Working with Excell is very accessible. You can grab and drag column widths to suit your needs and create a whole template in moments with just a few valuable tips. Your template will look messy until you format it a little, but accomplishing that takes only a few moments.
Excel also offers a few safety features that are uniquely useful when preparing quotes. Since quotes often become contracts and are the basis for invoices, protecting them in the digital space is especially important. Unfortunately, unscrupulous customers, while rare, do exist. It’s relatively easy to erase a zero and sign a form, leaving a business owner struggling to prove they didn’t agree to work for hundreds or thousands less.
If you are handing over a physical copy of your quote, checking everything when you get it back is sufficient. However, emailing documents is increasingly popular, so setting restrictions ((https://support.microsoft.com/en-us/office/restrict-changes-to-files-in-excel-021f1709-1ff6-48ec-bc4e-b23729db28f6)) that prevent the reader from making changes can help protect your business from fraud. Whether you set the whole document to read-only or lock the cells in a price chart so the customer can modify the form only in the space you left for a signature and date, digital safety is vital.
How to Make a Quote Template in Excel
Making a quote template in Excel is a little like preparing a canvas for painting. At first, it will look messy, but once you’ve formatted your template, the whole thing will be a perfect blank form ready for you to fill in anytime someone wants to hire you. Not only will you be able to track jobs, order materials, and keep on schedule more easily, but you’ll also look more professional. Getting clients a simple, fast quote will help you gain more business. Follow the steps below to make your quote template in Excel. For this tutorial, you don’t need any programs or materials. All you need is Excel on your computer.
- Open your regular spreadsheet program. Please note that this will look sloppy initially, but as you format it later, it will quickly become a very polished-looking final product.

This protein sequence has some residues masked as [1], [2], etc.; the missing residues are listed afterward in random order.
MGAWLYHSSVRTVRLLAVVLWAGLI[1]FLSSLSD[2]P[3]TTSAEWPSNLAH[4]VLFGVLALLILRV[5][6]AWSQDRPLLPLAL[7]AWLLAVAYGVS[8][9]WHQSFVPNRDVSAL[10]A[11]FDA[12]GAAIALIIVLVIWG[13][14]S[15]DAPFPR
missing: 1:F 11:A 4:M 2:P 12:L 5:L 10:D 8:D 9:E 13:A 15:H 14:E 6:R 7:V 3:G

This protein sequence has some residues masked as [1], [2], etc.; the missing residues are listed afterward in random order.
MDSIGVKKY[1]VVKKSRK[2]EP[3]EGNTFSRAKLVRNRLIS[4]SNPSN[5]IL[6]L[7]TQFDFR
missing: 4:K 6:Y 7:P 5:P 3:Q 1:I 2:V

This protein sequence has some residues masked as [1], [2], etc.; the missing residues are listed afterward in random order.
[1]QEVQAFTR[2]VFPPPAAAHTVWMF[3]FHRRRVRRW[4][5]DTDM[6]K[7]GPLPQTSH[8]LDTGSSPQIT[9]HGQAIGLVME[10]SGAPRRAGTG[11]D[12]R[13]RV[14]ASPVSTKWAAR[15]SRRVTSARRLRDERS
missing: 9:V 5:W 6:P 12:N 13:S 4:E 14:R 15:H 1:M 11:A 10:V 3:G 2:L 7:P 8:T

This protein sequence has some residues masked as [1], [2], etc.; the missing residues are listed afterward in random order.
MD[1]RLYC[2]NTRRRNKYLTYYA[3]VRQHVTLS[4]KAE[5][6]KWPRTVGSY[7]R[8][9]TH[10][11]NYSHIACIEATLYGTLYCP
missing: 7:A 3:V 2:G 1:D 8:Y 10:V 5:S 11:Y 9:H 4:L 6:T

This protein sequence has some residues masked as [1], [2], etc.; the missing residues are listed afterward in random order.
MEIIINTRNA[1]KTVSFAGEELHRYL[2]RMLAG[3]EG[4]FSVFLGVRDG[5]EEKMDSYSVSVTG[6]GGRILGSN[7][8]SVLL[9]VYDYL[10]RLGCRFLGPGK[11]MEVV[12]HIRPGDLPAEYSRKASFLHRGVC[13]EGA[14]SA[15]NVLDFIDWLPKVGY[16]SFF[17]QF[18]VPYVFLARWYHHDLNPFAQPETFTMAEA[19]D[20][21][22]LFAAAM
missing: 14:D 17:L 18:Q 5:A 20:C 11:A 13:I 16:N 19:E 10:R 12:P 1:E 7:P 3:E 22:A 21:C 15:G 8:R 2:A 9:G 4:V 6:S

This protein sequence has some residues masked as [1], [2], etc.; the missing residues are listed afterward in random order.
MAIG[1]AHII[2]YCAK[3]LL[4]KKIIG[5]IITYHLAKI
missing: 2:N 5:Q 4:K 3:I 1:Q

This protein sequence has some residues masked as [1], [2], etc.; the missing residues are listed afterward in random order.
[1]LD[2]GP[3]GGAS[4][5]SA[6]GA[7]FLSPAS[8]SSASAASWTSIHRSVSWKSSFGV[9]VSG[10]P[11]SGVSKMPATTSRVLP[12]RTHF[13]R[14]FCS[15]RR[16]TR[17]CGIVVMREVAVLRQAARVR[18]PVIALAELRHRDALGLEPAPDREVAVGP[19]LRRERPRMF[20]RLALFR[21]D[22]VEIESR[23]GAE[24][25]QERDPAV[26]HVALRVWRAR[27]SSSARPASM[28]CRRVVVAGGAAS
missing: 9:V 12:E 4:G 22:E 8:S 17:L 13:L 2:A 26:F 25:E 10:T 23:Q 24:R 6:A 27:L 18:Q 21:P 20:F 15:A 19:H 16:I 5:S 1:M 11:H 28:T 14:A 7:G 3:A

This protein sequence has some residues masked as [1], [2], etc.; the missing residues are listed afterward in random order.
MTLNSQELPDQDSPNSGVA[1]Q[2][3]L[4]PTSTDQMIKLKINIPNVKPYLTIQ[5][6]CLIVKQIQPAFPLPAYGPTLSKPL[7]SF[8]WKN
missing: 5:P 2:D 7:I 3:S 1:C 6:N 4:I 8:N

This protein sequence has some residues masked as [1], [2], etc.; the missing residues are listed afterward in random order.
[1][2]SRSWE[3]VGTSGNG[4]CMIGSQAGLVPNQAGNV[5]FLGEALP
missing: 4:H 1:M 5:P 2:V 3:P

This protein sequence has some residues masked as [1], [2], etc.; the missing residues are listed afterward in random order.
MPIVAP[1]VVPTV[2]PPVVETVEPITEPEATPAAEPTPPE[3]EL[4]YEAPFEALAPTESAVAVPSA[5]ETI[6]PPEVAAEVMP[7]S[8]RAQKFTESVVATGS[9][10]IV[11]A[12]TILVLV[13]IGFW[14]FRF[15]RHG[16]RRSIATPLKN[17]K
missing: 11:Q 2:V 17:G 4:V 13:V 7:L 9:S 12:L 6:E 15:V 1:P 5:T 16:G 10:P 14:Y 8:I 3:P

- Start in the first cell of the first column and input your company’s name, your name if you don’t have a business name, or ‘name’ if you plan to use the same template for more than one business.
- In the next cell down, write Address: (You can fill in your business address if you only use one).
- Below that, add the Phone Number and Email in the fourth cell.
- Back in the top column, skip over to the right side and choose a column that leaves you plenty of space on the page to add information—type in the date.
- (Optional but recommended) Below the date, use a cell for the customer identification number and one for the quote number. This helps when keeping records. Not every business issues account numbers to its clients, but you should at least number the quotes to help keep track of them.
- Go back to the left side of the page, below your first four columns, and leave a few empty spaces (about four). In the next open cell down, you will create the headings for a chart that will display your quotes for various services and other products and fees.
- The first cell in the chart should be the Item Number.
- Next, label cells in the same row: Description, Quantity, Price Per Unit, and Total
- Select this area and turn it into a table. Leave enough cells to accommodate all the items, materials, labor, services, fees, taxes, and other costs associated with the project.
- Put a border around your table to define it.
- Go to the top of the page and widen any cells where you need more space by clicking and dragging their borders.
- Delete unused cells by selecting them and modifying the area, so you have a mostly blank page with your chart.
- Give your template a title, and don’t forget to save it.
Including Terms, Conditions, and Contract Options